Bucks-based band, Birdie Num Num and the Spirit Squad, release their seventh album “Phoney Beatlemania”
By Samantha Bambino
The world of Hollywood isn’t always so glamorous. The industry has a way of sucking in the most talented artists and spitting them out without a backward glance. Bucks County native Joe Ujj understands the darkness that lies beneath the spotlights, and it was his personal experiences that inspired his band Birdie Num Num and the Spirit Squad’s seventh album, Phoney Beatlemania.
Birdie Num Num and the Spirit Squad has rocked the Bucks County, Philadelphia and New York areas for 19 years, and has seen a whopping 37 members come and go. When Ujj started the psychedelic rock band, it was community-based, which is where the “Spirit Squad” portion of the name came from.
“Whoever felt the spirit could play,” he said.
While Ujj remains the only original member, the current Spirit Squad, Joe Montone, JP Wasicko, RJ Gilligan and newest and youngest member, Tim Leslie, helped create the band’s most dynamic album to date. The inspiration behind Phoney Beatlemania comes from Ujj’s experiences in the ’90s when his band signed with a label. For most, this seems like a dream come true, but not for Ujj.
“It was all I wanted since I was 5, and once I got it I realized I couldn’t deal with it,” he said.
Reflecting on the industry, Ujj calls it a depressing business as he witnessed friends get deceived by labels. According to him, if a record doesn’t do well in the market, the label will “shelve it” and not pay to promote it. The artist ultimately ends up owing the label thousands of dollars and gets sued in many instances.
The writing process for Phoney Beatlemania began with Ujj and Montone in a motel room on Long Beach Island, New Jersey, in the middle of a winter snowstorm. While writing, Ujj started to contemplate his career.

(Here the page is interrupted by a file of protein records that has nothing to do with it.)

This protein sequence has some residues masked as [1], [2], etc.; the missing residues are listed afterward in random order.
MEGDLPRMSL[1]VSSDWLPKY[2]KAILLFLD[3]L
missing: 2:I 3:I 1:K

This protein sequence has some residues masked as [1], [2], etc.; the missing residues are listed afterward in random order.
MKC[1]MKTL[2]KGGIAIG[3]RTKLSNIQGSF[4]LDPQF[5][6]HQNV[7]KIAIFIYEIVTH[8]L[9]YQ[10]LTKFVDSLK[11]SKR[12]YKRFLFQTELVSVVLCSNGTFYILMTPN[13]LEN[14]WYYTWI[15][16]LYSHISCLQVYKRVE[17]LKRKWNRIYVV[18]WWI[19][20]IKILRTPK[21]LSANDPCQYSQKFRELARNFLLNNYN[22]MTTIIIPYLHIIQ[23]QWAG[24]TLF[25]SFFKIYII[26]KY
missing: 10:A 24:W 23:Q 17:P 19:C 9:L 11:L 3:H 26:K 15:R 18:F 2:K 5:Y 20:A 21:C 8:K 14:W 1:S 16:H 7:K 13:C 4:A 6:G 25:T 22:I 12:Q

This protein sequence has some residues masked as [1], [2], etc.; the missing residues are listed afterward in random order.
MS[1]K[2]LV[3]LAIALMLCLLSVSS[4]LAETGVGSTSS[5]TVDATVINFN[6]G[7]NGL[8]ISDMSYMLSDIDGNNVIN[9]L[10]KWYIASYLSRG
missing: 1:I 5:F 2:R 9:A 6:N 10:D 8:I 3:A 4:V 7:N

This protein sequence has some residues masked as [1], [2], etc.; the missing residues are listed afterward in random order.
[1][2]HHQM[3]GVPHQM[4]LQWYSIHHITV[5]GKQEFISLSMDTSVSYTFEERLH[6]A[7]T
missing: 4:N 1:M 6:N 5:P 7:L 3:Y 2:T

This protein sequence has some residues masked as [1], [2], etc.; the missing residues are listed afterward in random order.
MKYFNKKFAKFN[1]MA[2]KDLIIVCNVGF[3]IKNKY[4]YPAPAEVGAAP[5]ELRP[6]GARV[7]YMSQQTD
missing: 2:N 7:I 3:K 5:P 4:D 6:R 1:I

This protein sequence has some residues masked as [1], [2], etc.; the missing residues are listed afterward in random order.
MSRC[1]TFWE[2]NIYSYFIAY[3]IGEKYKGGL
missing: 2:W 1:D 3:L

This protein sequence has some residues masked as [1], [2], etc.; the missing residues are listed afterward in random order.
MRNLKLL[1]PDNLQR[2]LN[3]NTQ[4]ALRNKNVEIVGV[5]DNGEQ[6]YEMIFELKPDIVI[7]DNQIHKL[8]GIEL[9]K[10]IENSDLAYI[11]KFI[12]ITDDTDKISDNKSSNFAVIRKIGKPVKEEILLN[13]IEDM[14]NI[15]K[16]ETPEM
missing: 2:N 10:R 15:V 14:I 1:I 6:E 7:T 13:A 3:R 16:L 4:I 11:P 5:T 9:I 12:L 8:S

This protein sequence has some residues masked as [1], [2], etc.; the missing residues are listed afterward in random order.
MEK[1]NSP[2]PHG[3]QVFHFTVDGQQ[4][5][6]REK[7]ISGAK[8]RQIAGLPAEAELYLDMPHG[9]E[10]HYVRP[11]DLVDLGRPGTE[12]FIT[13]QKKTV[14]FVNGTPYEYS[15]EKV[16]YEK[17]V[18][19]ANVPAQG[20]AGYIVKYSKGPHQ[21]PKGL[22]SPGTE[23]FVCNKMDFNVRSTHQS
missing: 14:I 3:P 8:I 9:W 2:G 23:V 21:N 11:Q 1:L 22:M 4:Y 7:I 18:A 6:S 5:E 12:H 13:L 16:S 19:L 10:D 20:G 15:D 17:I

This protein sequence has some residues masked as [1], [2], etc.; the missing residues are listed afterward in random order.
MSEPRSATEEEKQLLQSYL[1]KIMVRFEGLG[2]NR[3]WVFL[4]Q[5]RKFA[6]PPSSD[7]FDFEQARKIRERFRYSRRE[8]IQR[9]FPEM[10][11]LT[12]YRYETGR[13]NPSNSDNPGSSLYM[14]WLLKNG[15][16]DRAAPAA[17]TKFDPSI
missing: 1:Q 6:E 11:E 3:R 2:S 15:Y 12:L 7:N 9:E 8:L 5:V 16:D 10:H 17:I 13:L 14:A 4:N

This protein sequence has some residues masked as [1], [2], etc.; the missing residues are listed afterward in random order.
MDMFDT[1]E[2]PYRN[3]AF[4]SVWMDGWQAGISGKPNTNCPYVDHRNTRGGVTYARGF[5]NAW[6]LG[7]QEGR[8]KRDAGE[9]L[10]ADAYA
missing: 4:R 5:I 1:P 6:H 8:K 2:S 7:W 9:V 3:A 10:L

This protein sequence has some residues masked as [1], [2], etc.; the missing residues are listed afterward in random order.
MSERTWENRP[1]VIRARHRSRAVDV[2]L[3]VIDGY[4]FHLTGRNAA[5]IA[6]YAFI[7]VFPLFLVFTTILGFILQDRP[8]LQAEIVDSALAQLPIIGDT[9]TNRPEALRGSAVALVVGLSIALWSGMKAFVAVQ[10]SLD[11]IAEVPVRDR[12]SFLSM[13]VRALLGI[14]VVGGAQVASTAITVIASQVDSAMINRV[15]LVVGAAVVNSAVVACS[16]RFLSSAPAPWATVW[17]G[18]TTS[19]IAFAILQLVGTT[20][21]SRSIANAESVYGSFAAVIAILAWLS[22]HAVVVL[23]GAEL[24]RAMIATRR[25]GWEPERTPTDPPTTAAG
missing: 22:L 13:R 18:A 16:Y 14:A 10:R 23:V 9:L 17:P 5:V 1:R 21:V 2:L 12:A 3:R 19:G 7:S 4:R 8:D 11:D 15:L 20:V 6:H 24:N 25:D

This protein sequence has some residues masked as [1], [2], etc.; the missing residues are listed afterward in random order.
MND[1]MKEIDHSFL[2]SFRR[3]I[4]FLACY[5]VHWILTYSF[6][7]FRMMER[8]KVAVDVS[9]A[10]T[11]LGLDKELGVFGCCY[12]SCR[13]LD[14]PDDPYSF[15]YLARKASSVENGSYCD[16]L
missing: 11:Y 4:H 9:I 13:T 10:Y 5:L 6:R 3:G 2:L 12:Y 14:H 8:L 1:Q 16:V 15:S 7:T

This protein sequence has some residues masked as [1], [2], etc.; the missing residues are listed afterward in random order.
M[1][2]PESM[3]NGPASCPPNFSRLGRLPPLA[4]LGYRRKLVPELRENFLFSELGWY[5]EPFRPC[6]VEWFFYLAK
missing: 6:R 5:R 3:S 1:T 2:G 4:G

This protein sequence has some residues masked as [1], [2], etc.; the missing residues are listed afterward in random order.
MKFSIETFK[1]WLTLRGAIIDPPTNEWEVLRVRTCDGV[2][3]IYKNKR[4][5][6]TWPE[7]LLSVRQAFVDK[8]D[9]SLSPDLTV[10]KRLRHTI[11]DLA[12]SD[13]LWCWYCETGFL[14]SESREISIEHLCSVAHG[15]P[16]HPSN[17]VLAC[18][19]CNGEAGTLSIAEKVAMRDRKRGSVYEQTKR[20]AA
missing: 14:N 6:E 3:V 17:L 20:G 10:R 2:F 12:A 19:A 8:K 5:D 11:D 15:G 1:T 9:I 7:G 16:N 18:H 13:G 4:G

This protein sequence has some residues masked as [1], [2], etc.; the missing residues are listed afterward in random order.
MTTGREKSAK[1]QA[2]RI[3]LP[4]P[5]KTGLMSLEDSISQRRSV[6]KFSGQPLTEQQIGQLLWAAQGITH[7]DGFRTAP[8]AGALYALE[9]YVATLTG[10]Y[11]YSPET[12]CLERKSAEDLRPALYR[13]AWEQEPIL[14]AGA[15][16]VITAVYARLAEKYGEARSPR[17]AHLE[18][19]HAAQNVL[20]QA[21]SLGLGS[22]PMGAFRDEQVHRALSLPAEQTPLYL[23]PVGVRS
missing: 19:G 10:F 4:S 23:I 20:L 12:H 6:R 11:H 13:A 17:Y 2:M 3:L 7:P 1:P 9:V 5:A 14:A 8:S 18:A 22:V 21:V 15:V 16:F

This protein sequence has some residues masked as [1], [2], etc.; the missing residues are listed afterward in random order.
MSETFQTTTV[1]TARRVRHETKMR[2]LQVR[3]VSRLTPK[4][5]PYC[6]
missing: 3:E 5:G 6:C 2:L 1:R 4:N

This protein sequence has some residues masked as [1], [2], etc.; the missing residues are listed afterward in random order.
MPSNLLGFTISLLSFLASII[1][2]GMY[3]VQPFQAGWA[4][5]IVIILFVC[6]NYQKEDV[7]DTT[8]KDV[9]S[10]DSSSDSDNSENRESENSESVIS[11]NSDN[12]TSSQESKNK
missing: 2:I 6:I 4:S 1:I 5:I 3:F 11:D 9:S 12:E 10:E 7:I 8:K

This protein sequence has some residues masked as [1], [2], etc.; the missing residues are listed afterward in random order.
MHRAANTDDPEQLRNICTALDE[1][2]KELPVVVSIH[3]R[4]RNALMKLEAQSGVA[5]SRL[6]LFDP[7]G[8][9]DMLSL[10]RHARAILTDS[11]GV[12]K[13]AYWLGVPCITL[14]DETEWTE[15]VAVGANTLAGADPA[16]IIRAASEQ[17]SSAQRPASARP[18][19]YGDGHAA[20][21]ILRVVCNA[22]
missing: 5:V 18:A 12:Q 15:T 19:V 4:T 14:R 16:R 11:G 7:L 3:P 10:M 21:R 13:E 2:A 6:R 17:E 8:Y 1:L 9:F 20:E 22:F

“I was questioning why I was still playing rock music,” he said.
But it was these doubts and disillusionment of the entertainment industry that created this catchy rock record that mocks the business of making rock records. The opening track, “This Isn’t What You Said It Was,” is an autobiographical account of the seedy dark side of the entertainment industry and how you have to “schmooze” your way to the top.
A standout track for Ujj is “Get Into The Night,” which was written while playing a parody version of David Bowie’s “Moonage Daydream.” The song chronicles a young starlet who wants to make it big in Hollywood, but gets caught up in the industry and is forced to leave within a year.
“Everything you do is under a microscope,” he said. “It’s a rough life, it’s not a normal life.”
Despite the dark theme underlying the track, “Get Into The Night” is very danceable, thanks to Leslie’s fast, almost manic, drumming. Leslie was the first to hear the new songs when Ujj and Montone returned from the motel room, and with his jazz background and history playing in Latin bands, he brought a different sound to Birdie Num Num and the Spirit Squad than anything Ujj previously recorded.
Although Leslie, who met Ujj at a garage sale, is the youngest member at 24 years old, he calls his transition into the Spirit Squad “seamless.”
“I’m just following the musical journey,” Leslie said. “I’ve always gravitated toward older generations.”
While Leslie added his flair and gave the songs a lot of movement, their second drummer, Wasicko, added solid and steady parts mixed with the original drum machine the songs were written with. Bass player Gilligan’s parts became funky tidbits to help the beats explode to the forefront, Ujj threw in sparse guitar from a 1968 Harmony Rocket, while keyboardist Montone added spacey synthesizer soundscapes.
Phoney Beatlemania was recorded at Ujj’s Robot Recordings in New Hope. Once he left Hollywood and returned to Bucks County as a teenager, he created this “self-contained organization” from scratch. He writes, records and produces for his band and his friends, and isn’t pressured by the time and cost of being in a professional studio.
On May 13, the band threw a record release party at Triumph Brewery in New Hope. After playing in the area for so many years, they’ve gained a loyal yet very diverse following. Everyone from kids to men in their late 60s can be seen in the crowd, which reflects the fact that almost every decade is represented in the band members.
After getting a taste of the business years ago and spending endless hours in a van traveling to gigs, Ujj is perfectly content staying close to the Bucks County music scene.
“It’s a hub,” he said. “It’s a special place to be.” ••